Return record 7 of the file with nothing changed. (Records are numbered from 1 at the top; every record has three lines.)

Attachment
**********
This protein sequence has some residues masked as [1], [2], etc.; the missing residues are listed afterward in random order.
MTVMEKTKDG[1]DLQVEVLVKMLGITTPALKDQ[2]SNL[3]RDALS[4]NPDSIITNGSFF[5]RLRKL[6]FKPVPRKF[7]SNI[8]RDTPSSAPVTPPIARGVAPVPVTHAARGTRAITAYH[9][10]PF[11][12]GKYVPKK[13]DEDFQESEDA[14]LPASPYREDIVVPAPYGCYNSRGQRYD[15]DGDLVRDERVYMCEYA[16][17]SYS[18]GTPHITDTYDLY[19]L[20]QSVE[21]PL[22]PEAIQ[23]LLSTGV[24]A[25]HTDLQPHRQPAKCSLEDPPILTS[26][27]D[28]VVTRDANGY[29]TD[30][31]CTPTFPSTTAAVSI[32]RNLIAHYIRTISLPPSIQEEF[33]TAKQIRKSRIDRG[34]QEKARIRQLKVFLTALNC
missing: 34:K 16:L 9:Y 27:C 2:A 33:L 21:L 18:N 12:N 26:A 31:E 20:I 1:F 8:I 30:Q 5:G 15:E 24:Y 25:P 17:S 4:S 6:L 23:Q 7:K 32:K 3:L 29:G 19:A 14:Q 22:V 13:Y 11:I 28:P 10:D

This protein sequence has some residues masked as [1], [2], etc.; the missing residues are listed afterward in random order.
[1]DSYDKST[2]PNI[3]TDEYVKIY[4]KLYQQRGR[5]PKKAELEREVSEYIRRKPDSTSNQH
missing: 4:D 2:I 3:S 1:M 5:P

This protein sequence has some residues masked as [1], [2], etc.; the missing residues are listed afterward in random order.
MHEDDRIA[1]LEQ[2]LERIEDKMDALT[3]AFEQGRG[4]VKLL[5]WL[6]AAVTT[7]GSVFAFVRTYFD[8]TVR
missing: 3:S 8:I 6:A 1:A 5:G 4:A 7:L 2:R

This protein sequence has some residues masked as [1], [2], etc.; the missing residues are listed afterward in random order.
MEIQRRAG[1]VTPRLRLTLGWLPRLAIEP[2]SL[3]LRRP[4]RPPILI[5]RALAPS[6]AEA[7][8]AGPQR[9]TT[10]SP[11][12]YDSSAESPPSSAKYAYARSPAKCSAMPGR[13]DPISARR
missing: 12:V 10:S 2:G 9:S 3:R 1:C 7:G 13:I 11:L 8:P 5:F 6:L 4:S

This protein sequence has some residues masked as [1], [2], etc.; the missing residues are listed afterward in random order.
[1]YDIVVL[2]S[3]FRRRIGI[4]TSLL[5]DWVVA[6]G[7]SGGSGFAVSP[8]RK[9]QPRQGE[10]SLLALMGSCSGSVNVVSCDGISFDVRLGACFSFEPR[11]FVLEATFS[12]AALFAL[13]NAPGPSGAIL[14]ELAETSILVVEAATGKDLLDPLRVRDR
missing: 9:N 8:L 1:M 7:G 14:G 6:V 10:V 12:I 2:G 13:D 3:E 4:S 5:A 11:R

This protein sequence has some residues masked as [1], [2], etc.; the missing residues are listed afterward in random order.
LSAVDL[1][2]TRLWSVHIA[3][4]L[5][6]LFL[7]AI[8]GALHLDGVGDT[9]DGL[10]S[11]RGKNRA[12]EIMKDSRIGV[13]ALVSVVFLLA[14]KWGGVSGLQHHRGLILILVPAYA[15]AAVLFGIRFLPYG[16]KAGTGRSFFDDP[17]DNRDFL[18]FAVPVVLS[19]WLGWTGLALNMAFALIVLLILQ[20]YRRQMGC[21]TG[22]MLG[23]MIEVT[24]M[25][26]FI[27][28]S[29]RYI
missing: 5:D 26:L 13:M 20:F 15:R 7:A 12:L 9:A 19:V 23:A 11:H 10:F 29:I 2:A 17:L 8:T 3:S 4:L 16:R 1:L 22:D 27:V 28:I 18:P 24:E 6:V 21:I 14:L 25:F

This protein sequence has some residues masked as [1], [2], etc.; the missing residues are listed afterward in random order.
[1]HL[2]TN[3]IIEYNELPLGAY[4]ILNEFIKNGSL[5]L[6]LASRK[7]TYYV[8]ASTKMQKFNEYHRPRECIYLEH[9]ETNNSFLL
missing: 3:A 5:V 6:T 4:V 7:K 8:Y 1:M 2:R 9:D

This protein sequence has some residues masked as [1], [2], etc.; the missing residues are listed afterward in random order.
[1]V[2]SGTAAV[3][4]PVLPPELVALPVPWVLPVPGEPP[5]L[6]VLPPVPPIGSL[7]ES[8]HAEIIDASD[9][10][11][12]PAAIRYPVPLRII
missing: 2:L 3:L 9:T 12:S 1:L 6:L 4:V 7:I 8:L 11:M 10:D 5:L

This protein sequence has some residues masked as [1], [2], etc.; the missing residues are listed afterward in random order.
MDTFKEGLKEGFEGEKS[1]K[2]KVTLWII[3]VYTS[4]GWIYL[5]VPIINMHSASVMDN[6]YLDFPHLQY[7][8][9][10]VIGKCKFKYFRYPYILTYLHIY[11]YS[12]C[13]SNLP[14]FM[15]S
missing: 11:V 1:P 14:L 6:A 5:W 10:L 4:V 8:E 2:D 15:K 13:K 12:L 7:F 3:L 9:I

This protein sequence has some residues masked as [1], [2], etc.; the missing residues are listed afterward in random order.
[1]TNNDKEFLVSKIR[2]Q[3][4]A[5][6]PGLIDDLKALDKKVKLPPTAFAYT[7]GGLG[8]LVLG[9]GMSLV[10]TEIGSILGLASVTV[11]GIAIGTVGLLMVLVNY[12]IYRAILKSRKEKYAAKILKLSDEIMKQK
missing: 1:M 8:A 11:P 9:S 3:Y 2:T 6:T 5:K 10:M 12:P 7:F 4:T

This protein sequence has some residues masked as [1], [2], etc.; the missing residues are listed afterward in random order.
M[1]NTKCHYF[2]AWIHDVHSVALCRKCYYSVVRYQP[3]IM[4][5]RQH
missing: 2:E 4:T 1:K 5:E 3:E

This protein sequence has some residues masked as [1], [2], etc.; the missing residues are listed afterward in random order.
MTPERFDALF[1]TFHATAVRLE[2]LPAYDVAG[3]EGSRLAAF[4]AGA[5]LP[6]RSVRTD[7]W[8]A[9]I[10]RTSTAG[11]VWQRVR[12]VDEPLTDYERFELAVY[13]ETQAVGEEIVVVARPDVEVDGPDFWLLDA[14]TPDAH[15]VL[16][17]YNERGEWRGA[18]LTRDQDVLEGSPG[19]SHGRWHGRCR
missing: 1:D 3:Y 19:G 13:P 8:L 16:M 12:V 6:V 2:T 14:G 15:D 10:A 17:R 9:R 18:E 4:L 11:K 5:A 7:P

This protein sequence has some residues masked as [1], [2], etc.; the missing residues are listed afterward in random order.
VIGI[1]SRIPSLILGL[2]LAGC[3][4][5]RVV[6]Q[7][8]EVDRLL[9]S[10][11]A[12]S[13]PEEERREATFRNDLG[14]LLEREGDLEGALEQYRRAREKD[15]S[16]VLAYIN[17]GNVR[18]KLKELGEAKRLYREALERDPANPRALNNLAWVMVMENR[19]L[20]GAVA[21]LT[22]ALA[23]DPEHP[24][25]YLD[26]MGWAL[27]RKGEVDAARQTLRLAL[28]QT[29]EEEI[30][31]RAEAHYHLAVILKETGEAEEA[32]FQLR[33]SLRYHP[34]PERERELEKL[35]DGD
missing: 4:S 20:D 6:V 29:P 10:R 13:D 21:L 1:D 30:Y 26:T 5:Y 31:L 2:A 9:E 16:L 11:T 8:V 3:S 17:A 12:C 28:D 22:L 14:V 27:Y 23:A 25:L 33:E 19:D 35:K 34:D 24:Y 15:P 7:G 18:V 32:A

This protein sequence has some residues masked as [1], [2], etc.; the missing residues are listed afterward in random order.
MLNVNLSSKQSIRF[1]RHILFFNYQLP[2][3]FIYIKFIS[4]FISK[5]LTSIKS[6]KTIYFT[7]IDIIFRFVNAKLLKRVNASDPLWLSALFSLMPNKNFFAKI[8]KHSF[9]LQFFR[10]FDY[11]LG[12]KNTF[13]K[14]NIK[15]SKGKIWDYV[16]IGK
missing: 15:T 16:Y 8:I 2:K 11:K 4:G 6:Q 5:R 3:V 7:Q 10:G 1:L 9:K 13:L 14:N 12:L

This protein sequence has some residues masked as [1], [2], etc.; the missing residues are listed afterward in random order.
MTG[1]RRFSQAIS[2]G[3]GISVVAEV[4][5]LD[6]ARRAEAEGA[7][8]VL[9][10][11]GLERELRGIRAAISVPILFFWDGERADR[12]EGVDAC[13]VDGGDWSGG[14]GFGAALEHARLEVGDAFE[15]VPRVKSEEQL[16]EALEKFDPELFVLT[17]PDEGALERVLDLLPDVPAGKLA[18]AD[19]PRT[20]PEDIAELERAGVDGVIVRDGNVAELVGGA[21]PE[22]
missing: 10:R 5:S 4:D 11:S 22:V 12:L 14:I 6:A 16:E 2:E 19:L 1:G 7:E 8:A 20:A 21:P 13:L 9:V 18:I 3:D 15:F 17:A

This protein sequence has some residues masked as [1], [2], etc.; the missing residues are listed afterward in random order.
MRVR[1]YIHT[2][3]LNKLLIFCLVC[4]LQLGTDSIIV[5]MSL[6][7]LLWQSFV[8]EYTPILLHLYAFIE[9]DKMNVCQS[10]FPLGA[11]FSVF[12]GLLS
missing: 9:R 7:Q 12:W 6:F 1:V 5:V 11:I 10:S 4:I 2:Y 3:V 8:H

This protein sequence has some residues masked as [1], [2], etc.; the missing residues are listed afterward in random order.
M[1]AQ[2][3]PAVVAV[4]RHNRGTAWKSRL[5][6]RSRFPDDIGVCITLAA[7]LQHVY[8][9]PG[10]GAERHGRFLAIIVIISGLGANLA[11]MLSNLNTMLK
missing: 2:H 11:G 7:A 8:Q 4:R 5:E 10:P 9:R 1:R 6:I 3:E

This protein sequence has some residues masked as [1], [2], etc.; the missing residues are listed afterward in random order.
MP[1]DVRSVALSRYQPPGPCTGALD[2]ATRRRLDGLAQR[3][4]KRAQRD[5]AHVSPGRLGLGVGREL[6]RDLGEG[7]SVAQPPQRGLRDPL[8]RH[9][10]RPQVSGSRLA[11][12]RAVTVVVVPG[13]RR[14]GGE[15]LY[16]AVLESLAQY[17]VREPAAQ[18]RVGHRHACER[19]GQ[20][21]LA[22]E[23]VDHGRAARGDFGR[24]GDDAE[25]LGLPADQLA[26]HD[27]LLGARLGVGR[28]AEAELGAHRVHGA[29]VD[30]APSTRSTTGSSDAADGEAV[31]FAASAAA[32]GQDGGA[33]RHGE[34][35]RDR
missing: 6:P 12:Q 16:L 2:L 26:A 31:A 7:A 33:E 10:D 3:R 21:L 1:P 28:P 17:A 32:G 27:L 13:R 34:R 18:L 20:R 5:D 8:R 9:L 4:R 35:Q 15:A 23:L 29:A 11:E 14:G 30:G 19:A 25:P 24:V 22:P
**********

This protein sequence has some residues masked as [1], [2], etc.; the missing residues are listed afterward in random order.
[1]HL[2]TN[3]IIEYNELPLGAY[4]ILNEFIKNGSL[5]L[6]LASRK[7]TYYV[8]ASTKMQKFNEYHRPRECIYLEH[9]ETNNSFLL
missing: 3:A 5:V 6:T 4:V 7:K 8:Y 1:M 2:R 9:D